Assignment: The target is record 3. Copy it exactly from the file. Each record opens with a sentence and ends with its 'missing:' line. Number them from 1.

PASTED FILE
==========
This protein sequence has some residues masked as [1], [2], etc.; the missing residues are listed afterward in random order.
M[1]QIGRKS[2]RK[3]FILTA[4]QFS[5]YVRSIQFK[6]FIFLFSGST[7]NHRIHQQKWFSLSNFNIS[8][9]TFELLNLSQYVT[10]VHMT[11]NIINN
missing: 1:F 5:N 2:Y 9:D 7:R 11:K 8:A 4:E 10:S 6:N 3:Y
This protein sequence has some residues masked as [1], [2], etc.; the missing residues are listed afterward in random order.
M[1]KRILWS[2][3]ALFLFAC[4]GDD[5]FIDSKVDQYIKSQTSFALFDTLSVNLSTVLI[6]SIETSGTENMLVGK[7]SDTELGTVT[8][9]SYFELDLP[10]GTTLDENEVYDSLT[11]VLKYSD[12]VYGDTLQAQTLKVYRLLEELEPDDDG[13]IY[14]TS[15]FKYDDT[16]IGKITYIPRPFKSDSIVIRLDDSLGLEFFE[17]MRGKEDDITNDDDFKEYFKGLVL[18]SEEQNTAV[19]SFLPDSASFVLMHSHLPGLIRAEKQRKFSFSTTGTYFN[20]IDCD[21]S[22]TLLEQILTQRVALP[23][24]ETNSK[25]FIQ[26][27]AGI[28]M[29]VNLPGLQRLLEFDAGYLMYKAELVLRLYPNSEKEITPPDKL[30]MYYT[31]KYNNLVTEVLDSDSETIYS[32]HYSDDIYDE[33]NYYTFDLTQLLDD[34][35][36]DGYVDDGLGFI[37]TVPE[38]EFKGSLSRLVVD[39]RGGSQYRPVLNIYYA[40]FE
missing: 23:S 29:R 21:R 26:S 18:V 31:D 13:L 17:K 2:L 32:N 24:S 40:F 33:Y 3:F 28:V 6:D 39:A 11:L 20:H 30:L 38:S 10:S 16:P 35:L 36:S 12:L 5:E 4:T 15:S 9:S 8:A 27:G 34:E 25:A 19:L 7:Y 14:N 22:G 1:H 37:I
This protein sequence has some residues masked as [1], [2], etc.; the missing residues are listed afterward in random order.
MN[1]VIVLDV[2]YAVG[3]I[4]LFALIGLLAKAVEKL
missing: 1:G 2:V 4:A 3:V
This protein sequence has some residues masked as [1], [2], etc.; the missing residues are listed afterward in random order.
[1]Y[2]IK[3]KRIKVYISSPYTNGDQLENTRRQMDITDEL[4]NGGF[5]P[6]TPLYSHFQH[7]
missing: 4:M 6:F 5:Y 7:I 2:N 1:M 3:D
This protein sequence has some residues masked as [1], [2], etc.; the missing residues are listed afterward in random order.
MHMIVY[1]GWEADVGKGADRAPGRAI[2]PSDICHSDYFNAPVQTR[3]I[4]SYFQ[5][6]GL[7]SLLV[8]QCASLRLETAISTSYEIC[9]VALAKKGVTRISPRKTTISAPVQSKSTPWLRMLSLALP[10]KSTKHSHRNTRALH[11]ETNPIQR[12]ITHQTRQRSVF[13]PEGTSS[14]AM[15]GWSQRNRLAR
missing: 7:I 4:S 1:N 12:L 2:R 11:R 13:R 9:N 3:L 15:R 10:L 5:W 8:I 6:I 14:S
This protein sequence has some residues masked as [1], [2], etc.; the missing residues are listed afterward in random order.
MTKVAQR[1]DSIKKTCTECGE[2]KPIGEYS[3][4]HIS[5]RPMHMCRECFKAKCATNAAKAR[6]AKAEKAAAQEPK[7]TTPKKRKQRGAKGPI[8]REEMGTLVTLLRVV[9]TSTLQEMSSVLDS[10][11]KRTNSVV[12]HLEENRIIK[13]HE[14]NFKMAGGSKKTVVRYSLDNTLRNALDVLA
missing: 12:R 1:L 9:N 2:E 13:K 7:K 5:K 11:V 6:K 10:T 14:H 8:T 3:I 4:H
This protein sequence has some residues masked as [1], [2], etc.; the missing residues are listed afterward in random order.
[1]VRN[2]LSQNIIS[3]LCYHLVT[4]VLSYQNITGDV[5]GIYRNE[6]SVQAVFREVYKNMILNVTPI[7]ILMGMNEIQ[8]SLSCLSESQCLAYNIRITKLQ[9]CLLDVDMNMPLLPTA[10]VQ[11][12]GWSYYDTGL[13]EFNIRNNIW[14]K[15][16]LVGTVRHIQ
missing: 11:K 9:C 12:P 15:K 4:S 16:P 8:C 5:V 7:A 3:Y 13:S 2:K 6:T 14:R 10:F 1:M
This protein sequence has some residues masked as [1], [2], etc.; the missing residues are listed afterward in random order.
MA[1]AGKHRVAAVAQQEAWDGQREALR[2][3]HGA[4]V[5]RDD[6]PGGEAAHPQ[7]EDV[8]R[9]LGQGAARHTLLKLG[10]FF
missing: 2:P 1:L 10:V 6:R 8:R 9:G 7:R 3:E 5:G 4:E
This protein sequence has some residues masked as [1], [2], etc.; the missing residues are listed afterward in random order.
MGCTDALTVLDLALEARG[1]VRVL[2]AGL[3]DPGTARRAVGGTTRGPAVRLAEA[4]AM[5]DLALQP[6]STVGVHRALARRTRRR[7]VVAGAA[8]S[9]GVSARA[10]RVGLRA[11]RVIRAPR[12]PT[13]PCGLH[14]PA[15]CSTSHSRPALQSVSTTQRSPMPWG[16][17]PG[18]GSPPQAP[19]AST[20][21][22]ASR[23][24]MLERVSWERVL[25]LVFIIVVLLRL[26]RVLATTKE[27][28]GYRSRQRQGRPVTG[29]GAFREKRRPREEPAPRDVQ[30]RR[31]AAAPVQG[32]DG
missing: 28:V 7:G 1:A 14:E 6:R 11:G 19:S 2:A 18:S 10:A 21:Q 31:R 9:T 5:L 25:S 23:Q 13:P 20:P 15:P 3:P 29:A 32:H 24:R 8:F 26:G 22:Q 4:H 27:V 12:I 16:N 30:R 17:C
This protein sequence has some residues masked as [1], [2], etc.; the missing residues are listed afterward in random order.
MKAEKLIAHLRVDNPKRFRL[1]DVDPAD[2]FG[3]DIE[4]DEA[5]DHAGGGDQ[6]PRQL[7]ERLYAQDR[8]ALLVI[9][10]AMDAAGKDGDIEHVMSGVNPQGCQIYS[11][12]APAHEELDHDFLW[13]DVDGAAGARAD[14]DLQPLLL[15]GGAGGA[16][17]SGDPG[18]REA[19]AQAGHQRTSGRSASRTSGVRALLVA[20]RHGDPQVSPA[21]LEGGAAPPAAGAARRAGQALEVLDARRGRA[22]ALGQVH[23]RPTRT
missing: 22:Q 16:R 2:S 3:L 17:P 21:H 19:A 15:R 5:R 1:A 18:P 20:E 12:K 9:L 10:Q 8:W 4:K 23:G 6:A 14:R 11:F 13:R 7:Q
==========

This protein sequence has some residues masked as [1], [2], etc.; the missing residues are listed afterward in random order.
MN[1]VIVLDV[2]YAVG[3]I[4]LFALIGLLAKAVEKL
missing: 1:G 2:V 4:A 3:V